The Colony The Dutch Indies

Iindonesia as we know it now, consists of many islands and has known colonial times for 300 years.

A colony is conquering an area outside its own country. To establish a settlement (cf. Van Dale). This settlement is administered by the other country (governors). That occupied area is intended to cultivate or to make a profit. A country is cultivated by transferring the customs and habits, among other things, of the behavior of a certain people. In India there was a mixed culture. The second generation, the Indo-Dutch born there, had culture habits of both the Indies and the Netherlands. The Indians also had their own cultural customs mixed with those of the Dutch.

The Dutch colony was created for profit. The land that turns an area into a colony is called the colonizer. When a country is establishing a colony (or several colonies), it is called colonization. In addition to the Dutch Republic, countries, since 1673, were made a colony by France, Courland, Portugal, Spain, United Kingdom, Sweden, Belgium, Germany, Denmark, German Empire, Italy, Portugal, Russia, Japan, United States, Norway.

Factorijen
Between 1594 and 1795, approximately 4800 trade trips to Asia were made. Where the Dutch had a whole network of factories. A factory was a settlement owned by a European company. A company that had the factories controlled by a dispatched chief or factor (director, commander or governor). The factor took care of the purchase, sale and barter. The factories varied in size. Consisting of only a few warehouses and housing for staff. Or with a broader design, a headquarters, a church, a garrison with a miter or fortress to defend the trading post. The products were prepared for dispatch in the factories. Weighed and packed (De Meij van Streefkerk and Schovel, 1831)

In addition to factorijen (settlement), the Dutch Republic owned regions and islands. Trading posts for storage were located on the islands.

VOC
In 1602, the VOC (United East Indian Companies) was founded. The Company consisted of more than 100 ships and employed many thousands of people. To preserve the commercial economy, this company was given the right to go to war on behalf of the Dutch Republic. She also exercised the right to enter into treaties with native monarchs and practiced justice.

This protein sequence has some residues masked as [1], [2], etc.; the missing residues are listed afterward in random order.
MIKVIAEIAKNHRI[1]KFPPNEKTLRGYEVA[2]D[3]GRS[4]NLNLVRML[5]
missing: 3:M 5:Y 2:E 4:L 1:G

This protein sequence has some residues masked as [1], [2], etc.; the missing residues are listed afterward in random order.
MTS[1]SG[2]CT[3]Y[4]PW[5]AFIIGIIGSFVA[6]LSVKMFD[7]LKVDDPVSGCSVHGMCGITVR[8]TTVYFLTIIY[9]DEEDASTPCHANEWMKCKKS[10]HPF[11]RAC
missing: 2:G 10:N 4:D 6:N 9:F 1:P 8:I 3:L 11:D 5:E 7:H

Thus the monarchs gained a monopoly on trade in their area and free trade was disrupted, which was mainly in Javanese, Chinese and Arab hands. It mainly traded in spices, porcelain, silk, satin, diamonds, sabers, precious stones, gold, turtles, cloves (Moluccas), nutmeg and mace (Blanda moose). The VOC was the first multinational company in the world (Doel, 2o00)

The street of Malacca had come into the possession of the VOC in 1641-1824 for trade. Especially for the pepper trade from Aceh and also Palembang and Jambi. In addition, they could secure maritime shipping for piracy, but pirates were active near the island of Aceh. The opening of the Sumatra Treatise (1824) established that Aceh would remain independent. With the Suez Canal, the approach route to the Indies was shifted via Aceh. In order to obtain peace in trade, Aceh had to be incorporated into the Dutch colonial empire. The expeditions in 1873, however, resulted in a protracted war until 1942 (Stolwijk, 2016)

Attempts to trade with China failed and the VOC was only tolerated in Japan. However, the Dutch did not get any further than the Japanese island of Deshima. Other trading companies were also denied access to Japan. Missionaries who tried to convert the Japanese to Christianity, including Spaniards and Portuguese, were killed.

The photo below shows the port of Nagasaki (1820) with the island of Dejima on which the Dutch flag can be seen.

Eiland Dejima (foto, Crafst Council Nederland)

Eiland Dejima (foto, Crafst Council Nederland)

When the English during the fourth Anglo-Dutch war (1780-1784) had taken many trading posts and hijacked full trading ships of the VOC, the losses would have risen sharply. Due to the war with France, the trading offices became owned by the English. In 1795, the VOC was declared bankrupt and nationalized.communicate and trade. This Malay later formed the basis for contemporary Indonesian or Bahassa Indonesia. This Dutch language was encouraged by the Dutch. The VOC was a trading company and did not see the spread of the Dutch language as one of its core activities. Dutch remained an official language, but only in a limited circle (Steenmeijer, 2009)